Osamu Watanabe’s solo exhibition ‘Museum of Sweets’
Have you ever read a fairy tale ‘Hansel and Gretel’? before we think about it story and characters, we automatically think of a sweet cookie house which made of gingerbread and sweets. Have you ever wished to live in the house? It is hard to define what brings us happiness, but it is rather easy to say, sweets must have brought us happiness in our childhood.
Osamu Watanabe, a contemporary artist brings this happiness from his art made of a form of sweets. From 31st July to 14th August, he presents his solo show ‘Museum of Sweets’ to ODAKYU department store in Shinjuku, where a center of Tokyo.
Osamu Watanabe was raised by a pastry chef mother, and due to the background, he started to associate sweets with happiness from childhood memories. If you see his work at a glance, you might be confused art works with authentic dessert due to its realistic-looking work. The secret of the realistic-looking creams is resin. In the process, he uses a piping bag to make a resin look like cream. He creates various shapes with fake cream such as animals, fishes, historical statues and paintings in Art history. In the exhibition there were some homage works for examples, “Girl with a Pearl Earring”, “Thinker” from Rodin and else. The interesting feature of his works is the gap between a light, bright atmosphere from sweets decoration and heavy atmosphere from art history. This hilarious contrast makes us giggle.
In the exhibition ‘Museum of Sweets’, his works were divided into several section. Entrance was full of the large scale works such as animals and a long banquet table, and then there were some flat works look like a painting, and also three-dimensional works. When you follow the hallway, you can encounter a section of homage works not only about Western art history but also Japanese art history such as Ukiyo-e. A huge scale of traditional Japanese painting homage work is also welcome audience which made of chocolate, candies and popcorn’s shapes. Then it connected to the ocean theme section where the wall decorated with full of marine life. As Watanabe puts humor in his works, Taiyaki a Japanese fish-shaped cake was spotted along with the fishes. Also, not only the exhibited works, there are some works made for photo zone. The exhibition seemed to be curated audience-friendly way.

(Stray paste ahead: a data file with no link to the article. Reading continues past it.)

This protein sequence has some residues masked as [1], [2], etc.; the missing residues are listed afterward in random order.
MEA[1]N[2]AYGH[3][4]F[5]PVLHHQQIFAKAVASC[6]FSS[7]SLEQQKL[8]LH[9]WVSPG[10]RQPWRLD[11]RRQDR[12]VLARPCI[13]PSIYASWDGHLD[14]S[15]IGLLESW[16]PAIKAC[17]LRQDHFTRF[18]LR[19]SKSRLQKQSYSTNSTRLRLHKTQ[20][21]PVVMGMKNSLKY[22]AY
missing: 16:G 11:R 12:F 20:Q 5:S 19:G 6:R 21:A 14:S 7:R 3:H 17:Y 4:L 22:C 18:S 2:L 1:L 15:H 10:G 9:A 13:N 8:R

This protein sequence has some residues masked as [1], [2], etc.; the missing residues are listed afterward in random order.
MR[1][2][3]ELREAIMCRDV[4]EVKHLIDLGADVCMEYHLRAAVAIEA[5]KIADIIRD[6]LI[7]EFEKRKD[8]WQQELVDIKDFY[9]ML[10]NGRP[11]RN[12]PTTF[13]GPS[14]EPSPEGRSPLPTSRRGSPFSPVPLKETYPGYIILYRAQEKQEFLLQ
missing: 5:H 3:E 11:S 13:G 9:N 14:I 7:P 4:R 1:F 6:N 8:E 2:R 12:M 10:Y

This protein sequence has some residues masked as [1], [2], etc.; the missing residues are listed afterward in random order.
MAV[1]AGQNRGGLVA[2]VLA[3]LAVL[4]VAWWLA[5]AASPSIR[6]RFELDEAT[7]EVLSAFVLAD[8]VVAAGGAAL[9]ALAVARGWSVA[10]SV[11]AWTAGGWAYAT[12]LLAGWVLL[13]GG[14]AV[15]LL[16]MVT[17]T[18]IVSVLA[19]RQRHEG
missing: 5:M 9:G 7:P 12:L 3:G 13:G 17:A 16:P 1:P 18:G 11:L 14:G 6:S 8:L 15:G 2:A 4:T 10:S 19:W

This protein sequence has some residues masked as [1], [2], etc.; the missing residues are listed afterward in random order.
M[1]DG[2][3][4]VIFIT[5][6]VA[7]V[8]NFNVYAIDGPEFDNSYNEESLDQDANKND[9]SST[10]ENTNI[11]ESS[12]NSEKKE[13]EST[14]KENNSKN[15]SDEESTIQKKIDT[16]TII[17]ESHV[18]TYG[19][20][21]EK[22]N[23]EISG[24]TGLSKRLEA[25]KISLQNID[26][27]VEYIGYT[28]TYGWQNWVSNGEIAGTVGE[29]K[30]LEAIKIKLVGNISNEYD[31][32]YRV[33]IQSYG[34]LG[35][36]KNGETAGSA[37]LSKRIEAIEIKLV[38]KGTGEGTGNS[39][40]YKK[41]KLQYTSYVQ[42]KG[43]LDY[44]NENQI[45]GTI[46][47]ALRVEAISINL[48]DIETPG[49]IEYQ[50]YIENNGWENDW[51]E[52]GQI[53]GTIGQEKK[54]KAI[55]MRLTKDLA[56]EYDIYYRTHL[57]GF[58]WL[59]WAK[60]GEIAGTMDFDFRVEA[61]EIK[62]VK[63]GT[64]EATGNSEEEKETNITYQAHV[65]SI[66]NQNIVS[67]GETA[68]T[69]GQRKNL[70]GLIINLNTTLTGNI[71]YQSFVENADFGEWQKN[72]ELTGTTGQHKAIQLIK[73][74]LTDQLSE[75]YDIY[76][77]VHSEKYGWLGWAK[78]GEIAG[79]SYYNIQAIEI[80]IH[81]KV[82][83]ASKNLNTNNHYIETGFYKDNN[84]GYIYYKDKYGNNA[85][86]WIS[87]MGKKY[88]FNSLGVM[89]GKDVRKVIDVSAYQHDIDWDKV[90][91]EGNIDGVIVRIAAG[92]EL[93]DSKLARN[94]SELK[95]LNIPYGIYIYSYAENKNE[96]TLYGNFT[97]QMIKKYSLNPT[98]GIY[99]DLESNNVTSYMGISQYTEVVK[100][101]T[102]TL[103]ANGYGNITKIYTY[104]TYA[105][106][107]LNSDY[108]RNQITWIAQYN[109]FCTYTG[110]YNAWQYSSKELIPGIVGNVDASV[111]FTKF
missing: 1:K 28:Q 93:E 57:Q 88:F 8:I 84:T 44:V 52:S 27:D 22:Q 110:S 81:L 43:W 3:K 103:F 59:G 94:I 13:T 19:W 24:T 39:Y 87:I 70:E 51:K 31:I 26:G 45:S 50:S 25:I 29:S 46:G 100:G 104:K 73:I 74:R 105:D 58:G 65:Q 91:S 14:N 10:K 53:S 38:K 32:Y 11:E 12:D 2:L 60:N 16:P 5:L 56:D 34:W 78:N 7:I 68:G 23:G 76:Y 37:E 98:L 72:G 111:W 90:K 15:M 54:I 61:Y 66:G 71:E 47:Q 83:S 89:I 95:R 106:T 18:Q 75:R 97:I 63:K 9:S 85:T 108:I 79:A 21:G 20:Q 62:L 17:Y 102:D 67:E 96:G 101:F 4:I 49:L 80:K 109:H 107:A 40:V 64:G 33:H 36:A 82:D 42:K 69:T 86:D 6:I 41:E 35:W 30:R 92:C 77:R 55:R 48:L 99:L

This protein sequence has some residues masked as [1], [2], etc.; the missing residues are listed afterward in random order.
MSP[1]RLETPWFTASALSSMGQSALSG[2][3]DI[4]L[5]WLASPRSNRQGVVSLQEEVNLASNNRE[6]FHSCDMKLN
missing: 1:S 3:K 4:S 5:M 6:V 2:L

According to an art historian Shuji Takashina, Watanabe creates a new genre of contemporary art “Fake sweets art” and describes him as “The King of sweets”. He points out that Watanabe’s works are connected to Japanese philosophy about human senses. There are words in Japanese old philosophy “See the temperature of bathwater with your hands” and “see the taste with your tongue.” Some Japanese cultures such as traditional tea ceremony and kaiseki cuisine, a traditional Japanese dinner course are known as reflecting this philosophy. Takashina evaluates Watanabe’s works are have a close parallel to these. He might want to say we can see the happiness from his works with our eyes.
Osamu Watanabe, whose work he brings us happiness while making distinctive trace in Japanese contemporary art scene is internationally acclaimed. He is also having exhibitions in abroad such as China, Turkey, Hong Kong, and Indonesia. At the same time, his works are collected in museums as permanent collection at Ohara Museum of Art, Kiyosu City Haruhi Art Museum, Takasaki Museum of Art, and the World Children’s Museum in Okazaki. In spite of his reputation, his solo exhibition ‘Museum of Sweets’ is held in a department store in Tokyo where the location is easily accessible to people who are not so much familiar with contemporary art and the exhibition itself is also curated in audience- friendly way.
From this exhibition, Osamu Watanabe leaves a message to audience
“I guess everyone keep happy memories about cookies and sweets. I hope everyone who see my work to bring up happy memories and feelings. I would love to be an artist who continues to make a work which bring those kinds of a pleasant memories on sweets. I wish the exhibition to be one of enjoyable memories of you.”
For more information about the exhibition ‘Museum of Sweets’ is link below: http://www.odakyu-dept.co.jp/shinjuku/special/sweets/index.html
Article written by Jeongeun Jo
Jeongeun Jo is from Korea now living in Japan. She is one of the member of TRiCERA who graduated from Graduate School of Fine Arts at Tokyo University of the Arts (TUA/ Geidai). She is also working as an artist herself .